Internet-based
collaborative com-
merce
solutions.
I
Marygrace
Faicco Kyratzis, R.N.,
cares for
gynecology
and obstetrical patients
at Albany Medical Center Hospital
in
Albany, N .Y.
In
March
2000
she
completed cross-training
in
labor
and delivery.
I
Vinnie
McVeigh
has been
promoted
to senior vice
president of merchandising at 1-
800-fiowers.com.
I
Peggy
Nolan
is an account
manager
for
LeaseTeam, the developer of
LeasePlussoftware,
in Omaha, Neb.
I
Mary Alice Russo
has been ap-
pointed chairman of
the
board of
directors
fort he Rensselaer
County
Regional Chamber of Commerce.
Mary Alice received an M. B.A. from
RPI
in
May 2001.
1
9 8 3
Frank Burhance,
his
wife,
Linda
Zemba
'85, and their son,
Noah,
have returned to the Northeast af-
ter
many years in Atlanta, Ga.
They
now
reside
in
Fairfield, Conn.,
MARRIAGES
Dena
Ann Van Lenten
'97
to
Christopher
Renda
'97,
Oct.
21,
2000
Kelly
L. Walsh '97
to
John
Day
'96,
Sept. 16, 2000
Erica Wittman '97
to
Dave Delorey '97,
July
1, 2000
Michael
Blanchette
'98
to Amie Surette,
Oct. 7, 2000
Lisa Ann Casavant
'98
to
David Bruce Hartman
'98,
May 27, 2000
Alisa Franz '98
to
Neill White, May 6, 2000
Kimberly Dawn
Garrett '98
to 2
Lt.
Michael
Lamey,
May
28, 2000
Robert
T. Hoey
'98
to
Rebecca
Sabatos,
May 21, 2000
Erin Patricia
Kuhlow
'98
to Michael
Joseph
Soucy,
Sept. 23,
2000
David
John
Silvia
'98
to Sarah
Jean
Warner,
Oct. 8,
2000
LaToria Sheree
Walker
'98
to William
Lemar
Jones,
Sept. 30, 2000
Jill M. Buzzurro '99
to
Jay C. Rinschler '97,
Oct.
10,
1999
Veronica Finch
'99
to
Derek
J.
Edwards,
Nov.
27, 1999
Christina
Gaudenzi
'99
to
Joseph Cistaro '99,
Aug. 12, 2000
Thomas J. Long, Jr. '99
to
Amber Leigh
Wiercinski,
May 27, 2000
Jamie
Scott
'99
to
Mark
Conway '98,
July 14, 2000
Amy
Elizabeth Andrews '00
to Caleb
Rose,
June 10,
2000
Megan E. Bihn '00
to
Justin J.
Hawkins
'00,
June
3, 2000
Thomas
W.
Burghardt
'00
to Kelly
Allison Scott,
July
8, 2000
Marguerite
(Margo)
Henninger
'00
to
Michael Musgnug '00,
July
22,
2000
Joshua P.
Matheus
'00
to Carolyn
Ware,
June
3, 2000
SU M M ER 2 0 0 I
35

































tial profitable
CitiBusiness seg-
ments,
implements
sales/market-
ing plans
and
leverages
referral
sources
for new businesses. He
is
pursuing
the
Certified Financial
Planner designation. He
was the
recipient of
The
Network Journal's
40 Under
Forty
Achievement
Award
in
2000.1
Grace Lopiccolo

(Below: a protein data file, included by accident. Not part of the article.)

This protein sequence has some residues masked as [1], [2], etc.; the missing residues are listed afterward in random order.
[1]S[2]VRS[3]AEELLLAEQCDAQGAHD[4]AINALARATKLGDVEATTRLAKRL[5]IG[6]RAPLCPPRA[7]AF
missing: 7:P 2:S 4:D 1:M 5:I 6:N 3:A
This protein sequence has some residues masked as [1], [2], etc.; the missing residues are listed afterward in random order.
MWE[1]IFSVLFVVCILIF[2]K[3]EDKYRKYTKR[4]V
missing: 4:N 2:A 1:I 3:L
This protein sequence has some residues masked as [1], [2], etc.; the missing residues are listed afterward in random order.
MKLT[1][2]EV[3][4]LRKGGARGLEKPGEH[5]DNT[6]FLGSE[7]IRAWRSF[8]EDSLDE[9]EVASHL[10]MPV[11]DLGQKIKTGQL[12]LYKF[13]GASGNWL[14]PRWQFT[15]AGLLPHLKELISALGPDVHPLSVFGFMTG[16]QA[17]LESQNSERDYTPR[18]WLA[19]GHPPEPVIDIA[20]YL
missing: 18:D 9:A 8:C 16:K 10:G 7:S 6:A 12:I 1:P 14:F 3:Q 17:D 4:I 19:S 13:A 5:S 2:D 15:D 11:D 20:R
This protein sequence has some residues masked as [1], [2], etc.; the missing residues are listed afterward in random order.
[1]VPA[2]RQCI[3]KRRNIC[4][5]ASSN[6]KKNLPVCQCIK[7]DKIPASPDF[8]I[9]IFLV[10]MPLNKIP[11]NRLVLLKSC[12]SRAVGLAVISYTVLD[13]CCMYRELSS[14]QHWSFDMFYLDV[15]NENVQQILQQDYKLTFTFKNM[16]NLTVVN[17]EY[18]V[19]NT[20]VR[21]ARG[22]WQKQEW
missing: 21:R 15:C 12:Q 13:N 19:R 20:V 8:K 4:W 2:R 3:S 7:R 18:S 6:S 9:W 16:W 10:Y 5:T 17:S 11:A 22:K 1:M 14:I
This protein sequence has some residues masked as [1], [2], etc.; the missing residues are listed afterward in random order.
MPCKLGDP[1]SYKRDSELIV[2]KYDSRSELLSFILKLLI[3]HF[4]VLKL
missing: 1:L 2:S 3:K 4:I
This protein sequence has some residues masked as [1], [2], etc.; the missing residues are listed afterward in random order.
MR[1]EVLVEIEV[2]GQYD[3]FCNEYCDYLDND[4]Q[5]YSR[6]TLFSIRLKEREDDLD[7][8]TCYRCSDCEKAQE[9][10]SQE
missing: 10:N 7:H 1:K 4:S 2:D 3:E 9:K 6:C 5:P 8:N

Profaci
is a global program man-
ager with
IBM
in Poughkeepsie.
She and
her husband,
Joe,
have
two children,Joseph and
Juliana.
I
Bonnie Blanchard
Unser is direc-
tor of children and family services
at Living
Resources
Corp. in
Schenectady, N.Y., serving
people
with developmental disabilities.
1 9 8 4
Christopher
Capone has been
ap-
pointed assistant
treasurer
of
in-
vestor
relations
for
both
Central
Hudson
Gas
&
Electric Corp. and
CH
Energy
Group,
Inc.
in
Poughkeepsie.
I
Peggy Ducey
is a
"domestic engineer"
responsible for
the care of her four school-aged
children.
Her husband,
Charles
Downey
'85,
isa
bond
broker
with
Garban
lntercapital
in
New York,
N.Y.
I
Timothy Keough
was
pro-
moted
to
vice president of training
operations
at
Assessment Solutions,
Inc.,
in April
2000.
I
Kathleen
Byrne Lloyd
and
her husband,
Chuck, and son, Charlie,
have
built
a
new home
in
Hauppauge,
N.Y.
She has started
her
own transcrip-
tion business.
I
Patrice Sarath
has
written several short stories
that
have
appeared
in
magazines
in-
cluding
Alf
red Hitchcock Mystery
Magazine
and in anthologies of sci-
ence
fiction
and fantasy. A major
publisher is interested in her novel.
I
Coleen
Hollywood
Sewing
is
a
principal with executive
recruiters
Herbert Mines Associates. Coleen
is
responsible for
business
devel-
opment and
placing
senior-level
executives in
the
retail and con-
sumer products industries.
I
David
J.
Welsh
has
been promoted
to
assistant
vice president
in
deposit
and accounting
operations at the
Bank of New York
in
New
York,
N.Y.
1
9 8 5
Charles
Downey
is a bond
broker
with Garban
lntercapital
in
New
York, N.Y., which enables
his
wife,
Peggy Ducey
'84, to
maintain
her
position as "domestic engineer"
responsible
for